Should US draw on strategic reserves to temper rise in oil prices? (video)

Rapidly rising oil prices, and fears it could harm the US economy, make tapping the strategic reserves a tempting option. But analysts say it would work only for the short term.

Toby Talbot/AP
Gas prices are seen on Wednesday, Feb. 23, in Montpelier, Vt. Nationally, the price of gasoline at the pump moved up 4 cents a gallon overnight, according to AAA, the national motorists’ club. In the past month, the rise is 12 cents a gallon.

The last time the US decided to embark on a major program to release oil from the Strategic Petroleum Reserve was in 2000, when President Bill Clinton, concerned about the price of oil going into the winter, opened up the spigots.

With oil now hovering at about $100 a barrel and questions springing up about possible production declines in Libya, the White House warned the oil markets that strategic reserves of oil might be used.

“We have the capacity to act in case of a major disruption,” said White House Press Secretary Jay Carney. “Right now we are monitoring the situation with the IEA [International Energy Agency] and discussing what is happening.”

Economists say selling oil from the reserves could result in lower prices over the short term. But they are not sure that would work for a longer period unless it were coordinated with oil-producing nations, which could simply pump less oil to keep prices from falling.

On Thursday, Treasury Secretary Tim Geithner, without saying the Obama administration intended to open up the Strategic Petroleum Reserve (SPR), stated that the US, Europe, Japan, and China all have significant emergency stockpiles.

“Hopefully, by reminding people of that and calling attention to the fact there is a fair amount of excess capacity in parts of OPEC – hopefully that will make it less likely the market starts to build in higher prices over time,” Mr. Geithner said at a White House meeting with corporate leaders.

Price drop at end of day

The prospect of oil being released from reserves in the US, Europe, Japan, and China caused the oil markets to drop in the last hour of trading Thursday. By the end of the day, the price was below $97 a barrel after hitting $103 first thing in the morning.

Before Geithner’s warning, some Democratic lawmakers from the Northeast wrote President Obama to ask him to let the oil flow from the SPR. The stockpile contains about 727 million barrels, about a 35-day supply of oil.

“Releasing even a small fraction of that oil could have a significant impact on speculation in the marketplace and on prices. It would also remind the world that the US is ready, willing and able to use the SPR aggressively and effectively if needed,” said the letter written by Reps. Ed Markey of Massachusetts, Rosa Delauro of Connecticut, and Peter Welch of Vermont.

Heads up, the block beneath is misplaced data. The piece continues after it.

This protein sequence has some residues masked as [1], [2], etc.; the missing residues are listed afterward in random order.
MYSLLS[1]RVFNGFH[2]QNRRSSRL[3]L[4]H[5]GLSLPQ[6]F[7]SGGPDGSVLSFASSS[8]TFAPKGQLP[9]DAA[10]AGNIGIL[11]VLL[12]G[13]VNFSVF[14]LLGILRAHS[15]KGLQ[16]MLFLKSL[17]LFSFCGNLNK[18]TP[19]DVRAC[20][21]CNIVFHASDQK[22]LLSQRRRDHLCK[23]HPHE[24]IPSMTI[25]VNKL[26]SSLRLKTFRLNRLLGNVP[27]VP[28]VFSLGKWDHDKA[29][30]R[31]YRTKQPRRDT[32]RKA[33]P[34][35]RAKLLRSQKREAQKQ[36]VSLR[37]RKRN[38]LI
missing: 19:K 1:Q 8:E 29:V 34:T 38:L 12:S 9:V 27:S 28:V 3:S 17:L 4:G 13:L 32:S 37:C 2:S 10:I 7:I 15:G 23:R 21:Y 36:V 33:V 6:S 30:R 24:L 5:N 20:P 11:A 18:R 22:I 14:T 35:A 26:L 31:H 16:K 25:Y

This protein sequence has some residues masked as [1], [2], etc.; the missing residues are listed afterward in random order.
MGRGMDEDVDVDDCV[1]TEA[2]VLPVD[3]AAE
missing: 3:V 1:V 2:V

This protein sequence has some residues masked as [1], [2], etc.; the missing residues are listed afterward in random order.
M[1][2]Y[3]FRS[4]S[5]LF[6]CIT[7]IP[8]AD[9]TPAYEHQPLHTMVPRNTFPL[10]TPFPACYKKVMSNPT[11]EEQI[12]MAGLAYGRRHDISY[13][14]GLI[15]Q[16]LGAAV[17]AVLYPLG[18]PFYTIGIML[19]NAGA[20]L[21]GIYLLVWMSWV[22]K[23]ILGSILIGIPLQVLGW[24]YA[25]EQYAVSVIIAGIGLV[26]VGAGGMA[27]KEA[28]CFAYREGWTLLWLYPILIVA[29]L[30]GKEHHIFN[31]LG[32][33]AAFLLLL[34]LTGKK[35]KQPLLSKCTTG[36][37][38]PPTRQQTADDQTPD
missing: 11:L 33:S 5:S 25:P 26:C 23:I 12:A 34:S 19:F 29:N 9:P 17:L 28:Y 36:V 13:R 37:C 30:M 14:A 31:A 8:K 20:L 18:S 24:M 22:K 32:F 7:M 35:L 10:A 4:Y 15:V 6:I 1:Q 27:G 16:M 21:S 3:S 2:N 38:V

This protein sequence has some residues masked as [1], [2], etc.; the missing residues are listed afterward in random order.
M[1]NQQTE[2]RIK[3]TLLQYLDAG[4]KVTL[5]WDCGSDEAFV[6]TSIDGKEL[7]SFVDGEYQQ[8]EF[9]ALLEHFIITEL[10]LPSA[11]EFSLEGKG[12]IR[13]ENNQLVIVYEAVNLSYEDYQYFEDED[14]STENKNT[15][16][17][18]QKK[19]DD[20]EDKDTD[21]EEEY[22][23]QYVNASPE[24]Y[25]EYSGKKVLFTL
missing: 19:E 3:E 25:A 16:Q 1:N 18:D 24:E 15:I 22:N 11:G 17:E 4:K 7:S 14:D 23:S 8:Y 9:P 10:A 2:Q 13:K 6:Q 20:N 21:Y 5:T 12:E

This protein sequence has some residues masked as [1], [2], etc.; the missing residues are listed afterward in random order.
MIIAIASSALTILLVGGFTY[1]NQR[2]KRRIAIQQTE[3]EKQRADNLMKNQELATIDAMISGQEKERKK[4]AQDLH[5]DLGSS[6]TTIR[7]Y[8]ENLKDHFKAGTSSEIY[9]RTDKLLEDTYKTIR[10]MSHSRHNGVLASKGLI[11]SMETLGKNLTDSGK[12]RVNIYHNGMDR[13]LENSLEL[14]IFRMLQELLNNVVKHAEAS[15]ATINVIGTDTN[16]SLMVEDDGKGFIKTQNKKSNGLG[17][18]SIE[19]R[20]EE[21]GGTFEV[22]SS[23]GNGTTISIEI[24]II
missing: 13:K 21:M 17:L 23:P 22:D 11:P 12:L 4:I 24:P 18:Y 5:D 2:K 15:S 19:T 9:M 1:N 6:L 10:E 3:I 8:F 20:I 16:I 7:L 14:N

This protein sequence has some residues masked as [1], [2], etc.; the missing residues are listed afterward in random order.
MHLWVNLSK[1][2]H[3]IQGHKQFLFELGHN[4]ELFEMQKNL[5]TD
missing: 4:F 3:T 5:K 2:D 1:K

At a Monitor-sponsored breakfast for reporters Thursday, Austan Goolsbee, chairman of the president’s Council of Economic Advisors, said the greatest impact from rising oil prices on the economy occurs when the prices stay high for a long period of time.

Mr. Goolsbee added that if the price of oil stays where it is now, it will not harm the economy.

However, some other energy observers are concerned that a rising price of oil could have an adverse effect on the economy. For example, in July 2008, oil prices peaked at $140 a barrel, sucking money out of consumers’ wallets. Some economists say that price spike hurt consumer confidence, which was then further undermined later by the housing and financial collapse.

Danger of 'oil price shock'

“In light of the role oil played in the recession in 2008-2009, this bears scrutiny,” says Tim Considine, a professor of energy economics at the School of Energy Resources at the University of Wyoming in Laramie. “The last thing we need is another oil price shock.”

Goolsbee says consumers are now confident again. Their confidence level on jobs, for example, is the highest since 1984, he says. “So we start from a more optimistic place for 2011 than we have been in some time,” he said.

In addition, he argues the US has become more energy efficient than it was in past oil spikes.

“Fuel costs are something like 10 percent or less of consumer expenditures, and overall inflation – consumer price index inflation – remains very low,” he said.

It is not clear that will remain the case, at least as far as energy is concerned. Nationally, the price of gasoline at the pump moved up 4 cents a gallon overnight, according to AAA, the national motorists’ club. In the past month, the rise is 12 cents a gallon.

Rising prices alone should not prompt the US to release oil from the SPR, argues John Felmy, an economist at the American Petroleum Institute in Washington.

“If we have a legitimate emergency, absolutely release oil, but not for price manipulation,” says Mr. Felmy, who adds that any release of oil would have only a short-term effect.

For example, he says, after President Clinton released oil from the SPR, prices came down. But just a month later, OPEC cut production. “This effectively offset the release,” says Felmy. “The administration has to understand Saudi Arabia’s and OPEC’s plans, and the International Energy Agency has to be a part of the emergency response.”

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